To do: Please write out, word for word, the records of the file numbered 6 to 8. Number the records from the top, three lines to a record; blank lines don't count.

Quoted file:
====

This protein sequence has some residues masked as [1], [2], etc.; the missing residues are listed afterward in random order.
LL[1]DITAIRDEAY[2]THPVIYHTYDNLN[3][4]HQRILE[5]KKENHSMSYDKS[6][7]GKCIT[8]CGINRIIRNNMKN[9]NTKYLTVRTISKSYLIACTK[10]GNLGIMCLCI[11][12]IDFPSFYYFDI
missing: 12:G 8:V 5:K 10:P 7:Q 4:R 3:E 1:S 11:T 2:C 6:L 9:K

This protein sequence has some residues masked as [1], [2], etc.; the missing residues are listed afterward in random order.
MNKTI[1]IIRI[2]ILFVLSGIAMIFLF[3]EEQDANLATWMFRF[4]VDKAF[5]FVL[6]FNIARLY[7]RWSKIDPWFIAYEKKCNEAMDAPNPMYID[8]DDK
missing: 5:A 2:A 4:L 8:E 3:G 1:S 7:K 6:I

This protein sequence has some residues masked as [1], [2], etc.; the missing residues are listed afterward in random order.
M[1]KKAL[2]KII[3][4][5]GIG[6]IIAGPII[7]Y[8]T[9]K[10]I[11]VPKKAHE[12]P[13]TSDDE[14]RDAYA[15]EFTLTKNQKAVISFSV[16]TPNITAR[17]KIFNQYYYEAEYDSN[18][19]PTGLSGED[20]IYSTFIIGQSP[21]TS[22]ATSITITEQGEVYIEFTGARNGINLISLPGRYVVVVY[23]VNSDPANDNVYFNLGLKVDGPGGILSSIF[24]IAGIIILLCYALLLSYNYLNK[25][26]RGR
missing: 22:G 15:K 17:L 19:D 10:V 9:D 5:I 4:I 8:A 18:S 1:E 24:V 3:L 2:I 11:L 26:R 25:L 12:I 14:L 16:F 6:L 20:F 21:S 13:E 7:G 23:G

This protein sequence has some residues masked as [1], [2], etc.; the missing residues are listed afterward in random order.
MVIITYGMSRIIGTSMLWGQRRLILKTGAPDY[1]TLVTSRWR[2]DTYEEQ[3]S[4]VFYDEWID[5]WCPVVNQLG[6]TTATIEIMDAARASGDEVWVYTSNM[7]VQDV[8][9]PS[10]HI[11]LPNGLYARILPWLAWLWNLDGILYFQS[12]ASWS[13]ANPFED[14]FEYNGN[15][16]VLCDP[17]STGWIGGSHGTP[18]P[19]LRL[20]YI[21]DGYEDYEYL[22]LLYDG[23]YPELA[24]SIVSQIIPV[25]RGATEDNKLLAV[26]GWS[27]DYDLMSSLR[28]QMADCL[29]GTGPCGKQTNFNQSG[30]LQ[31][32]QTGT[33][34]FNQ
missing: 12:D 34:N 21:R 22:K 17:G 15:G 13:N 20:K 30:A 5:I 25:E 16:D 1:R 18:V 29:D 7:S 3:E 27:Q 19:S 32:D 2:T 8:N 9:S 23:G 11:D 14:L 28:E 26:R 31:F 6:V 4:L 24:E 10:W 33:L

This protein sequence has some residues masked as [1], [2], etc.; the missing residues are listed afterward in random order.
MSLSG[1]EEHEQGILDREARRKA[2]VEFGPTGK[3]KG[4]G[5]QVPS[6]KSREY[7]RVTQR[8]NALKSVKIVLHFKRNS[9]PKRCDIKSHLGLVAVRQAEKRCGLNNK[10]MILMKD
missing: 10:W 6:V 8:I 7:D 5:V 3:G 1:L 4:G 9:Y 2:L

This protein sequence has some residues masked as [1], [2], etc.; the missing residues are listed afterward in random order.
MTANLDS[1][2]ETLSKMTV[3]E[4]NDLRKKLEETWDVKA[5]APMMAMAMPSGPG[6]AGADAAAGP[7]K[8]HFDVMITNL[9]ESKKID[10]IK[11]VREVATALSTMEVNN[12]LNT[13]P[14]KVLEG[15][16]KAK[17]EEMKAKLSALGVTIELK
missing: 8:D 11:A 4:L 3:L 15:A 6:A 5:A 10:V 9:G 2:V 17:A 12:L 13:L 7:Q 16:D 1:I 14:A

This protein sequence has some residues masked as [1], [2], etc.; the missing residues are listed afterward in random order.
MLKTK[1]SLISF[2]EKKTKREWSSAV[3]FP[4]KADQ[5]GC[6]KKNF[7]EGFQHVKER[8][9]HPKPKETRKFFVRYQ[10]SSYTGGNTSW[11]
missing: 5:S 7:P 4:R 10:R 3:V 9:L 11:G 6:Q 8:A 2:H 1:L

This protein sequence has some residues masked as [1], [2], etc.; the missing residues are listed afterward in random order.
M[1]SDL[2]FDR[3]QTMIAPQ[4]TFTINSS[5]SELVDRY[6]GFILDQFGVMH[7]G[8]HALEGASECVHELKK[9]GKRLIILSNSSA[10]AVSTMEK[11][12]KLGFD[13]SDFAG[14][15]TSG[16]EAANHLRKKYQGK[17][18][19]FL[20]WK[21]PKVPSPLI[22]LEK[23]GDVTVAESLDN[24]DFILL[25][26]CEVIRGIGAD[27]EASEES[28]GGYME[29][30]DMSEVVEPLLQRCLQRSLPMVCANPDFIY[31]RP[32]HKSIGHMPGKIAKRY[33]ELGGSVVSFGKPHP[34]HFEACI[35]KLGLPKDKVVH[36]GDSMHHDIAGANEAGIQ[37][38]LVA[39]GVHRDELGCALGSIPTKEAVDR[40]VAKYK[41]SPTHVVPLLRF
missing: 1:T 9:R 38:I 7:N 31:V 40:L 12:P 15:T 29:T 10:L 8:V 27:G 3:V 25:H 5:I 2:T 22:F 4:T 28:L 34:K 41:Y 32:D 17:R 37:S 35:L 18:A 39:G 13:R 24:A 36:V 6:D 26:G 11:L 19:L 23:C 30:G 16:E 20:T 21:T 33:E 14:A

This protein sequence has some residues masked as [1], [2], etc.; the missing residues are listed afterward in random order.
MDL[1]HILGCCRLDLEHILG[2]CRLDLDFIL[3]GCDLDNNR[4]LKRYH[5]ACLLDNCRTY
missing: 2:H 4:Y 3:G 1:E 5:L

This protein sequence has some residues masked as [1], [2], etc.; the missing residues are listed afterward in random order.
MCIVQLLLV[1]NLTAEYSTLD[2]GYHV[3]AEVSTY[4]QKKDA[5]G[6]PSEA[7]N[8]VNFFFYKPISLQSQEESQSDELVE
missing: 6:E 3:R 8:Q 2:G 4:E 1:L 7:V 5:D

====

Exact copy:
This protein sequence has some residues masked as [1], [2], etc.; the missing residues are listed afterward in random order.
MTANLDS[1][2]ETLSKMTV[3]E[4]NDLRKKLEETWDVKA[5]APMMAMAMPSGPG[6]AGADAAAGP[7]K[8]HFDVMITNL[9]ESKKID[10]IK[11]VREVATALSTMEVNN[12]LNT[13]P[14]KVLEG[15][16]KAK[17]EEMKAKLSALGVTIELK
missing: 8:D 11:A 4:L 3:L 15:A 6:A 5:A 10:V 9:G 2:V 17:A 12:L 13:L 7:Q 16:D 1:I 14:A

This protein sequence has some residues masked as [1], [2], etc.; the missing residues are listed afterward in random order.
MLKTK[1]SLISF[2]EKKTKREWSSAV[3]FP[4]KADQ[5]GC[6]KKNF[7]EGFQHVKER[8][9]HPKPKETRKFFVRYQ[10]SSYTGGNTSW[11]
missing: 5:S 7:P 4:R 10:R 3:V 9:L 11:G 6:Q 8:A 2:H 1:L

This protein sequence has some residues masked as [1], [2], etc.; the missing residues are listed afterward in random order.
M[1]SDL[2]FDR[3]QTMIAPQ[4]TFTINSS[5]SELVDRY[6]GFILDQFGVMH[7]G[8]HALEGASECVHELKK[9]GKRLIILSNSSA[10]AVSTMEK[11][12]KLGFD[13]SDFAG[14][15]TSG[16]EAANHLRKKYQGK[17][18][19]FL[20]WK[21]PKVPSPLI[22]LEK[23]GDVTVAESLDN[24]DFILL[25][26]CEVIRGIGAD[27]EASEES[28]GGYME[29][30]DMSEVVEPLLQRCLQRSLPMVCANPDFIY[31]RP[32]HKSIGHMPGKIAKRY[33]ELGGSVVSFGKPHP[34]HFEACI[35]KLGLPKDKVVH[36]GDSMHHDIAGANEAGIQ[37][38]LVA[39]GVHRDELGCALGSIPTKEAVDR[40]VAKYK[41]SPTHVVPLLRF
missing: 1:T 9:R 38:I 7:N 31:V 40:L 12:P 15:T 29:T 10:L 8:V 27:G 3:V 25:H 5:I 2:T 22:F 4:T 28:L 34:K 41:Y 32:D 17:R 37:S 35:L 18:A 39:G 13:R 24:A 36:V 6:D 26:G 11:L 19:L 23:C 30:G 16:E 20:T 21:T 33:E 14:A